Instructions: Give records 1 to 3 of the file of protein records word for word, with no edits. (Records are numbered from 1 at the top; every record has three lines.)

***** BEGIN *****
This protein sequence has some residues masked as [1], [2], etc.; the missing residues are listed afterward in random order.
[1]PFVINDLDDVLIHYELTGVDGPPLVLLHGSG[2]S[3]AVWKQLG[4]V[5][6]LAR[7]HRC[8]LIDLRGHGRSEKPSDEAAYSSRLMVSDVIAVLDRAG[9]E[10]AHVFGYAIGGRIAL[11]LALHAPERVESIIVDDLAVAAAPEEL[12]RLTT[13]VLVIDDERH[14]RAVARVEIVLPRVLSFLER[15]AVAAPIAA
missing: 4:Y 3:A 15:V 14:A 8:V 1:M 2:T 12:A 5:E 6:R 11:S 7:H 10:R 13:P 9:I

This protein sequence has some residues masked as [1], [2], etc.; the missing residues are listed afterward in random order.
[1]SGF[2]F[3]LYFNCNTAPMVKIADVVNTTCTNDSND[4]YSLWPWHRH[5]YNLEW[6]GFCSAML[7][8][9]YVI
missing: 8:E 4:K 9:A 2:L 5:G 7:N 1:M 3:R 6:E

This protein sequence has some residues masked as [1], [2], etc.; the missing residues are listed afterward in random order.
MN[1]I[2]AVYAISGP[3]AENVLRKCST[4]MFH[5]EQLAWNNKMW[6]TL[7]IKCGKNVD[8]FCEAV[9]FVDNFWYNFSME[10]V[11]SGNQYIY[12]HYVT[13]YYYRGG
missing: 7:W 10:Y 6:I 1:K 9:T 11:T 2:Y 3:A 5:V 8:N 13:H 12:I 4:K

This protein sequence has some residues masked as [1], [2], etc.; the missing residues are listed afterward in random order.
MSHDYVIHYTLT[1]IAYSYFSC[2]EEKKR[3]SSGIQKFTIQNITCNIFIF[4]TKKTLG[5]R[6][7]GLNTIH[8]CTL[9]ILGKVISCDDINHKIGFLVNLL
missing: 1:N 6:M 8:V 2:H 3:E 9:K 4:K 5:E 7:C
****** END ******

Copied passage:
This protein sequence has some residues masked as [1], [2], etc.; the missing residues are listed afterward in random order.
[1]PFVINDLDDVLIHYELTGVDGPPLVLLHGSG[2]S[3]AVWKQLG[4]V[5][6]LAR[7]HRC[8]LIDLRGHGRSEKPSDEAAYSSRLMVSDVIAVLDRAG[9]E[10]AHVFGYAIGGRIAL[11]LALHAPERVESIIVDDLAVAAAPEEL[12]RLTT[13]VLVIDDERH[14]RAVARVEIVLPRVLSFLER[15]AVAAPIAA
missing: 4:Y 3:A 15:V 14:A 8:V 1:M 2:T 12:A 5:E 6:R 11:S 7:H 10:R 13:P 9:I

This protein sequence has some residues masked as [1], [2], etc.; the missing residues are listed afterward in random order.
[1]SGF[2]F[3]LYFNCNTAPMVKIADVVNTTCTNDSND[4]YSLWPWHRH[5]YNLEW[6]GFCSAML[7][8][9]YVI
missing: 8:E 4:K 9:A 2:L 5:G 7:N 1:M 3:R 6:E

This protein sequence has some residues masked as [1], [2], etc.; the missing residues are listed afterward in random order.
MN[1]I[2]AVYAISGP[3]AENVLRKCST[4]MFH[5]EQLAWNNKMW[6]TL[7]IKCGKNVD[8]FCEAV[9]FVDNFWYNFSME[10]V[11]SGNQYIY[12]HYVT[13]YYYRGG
missing: 7:W 10:Y 6:I 1:K 9:T 11:T 2:Y 3:A 5:V 8:N 13:H 12:I 4:K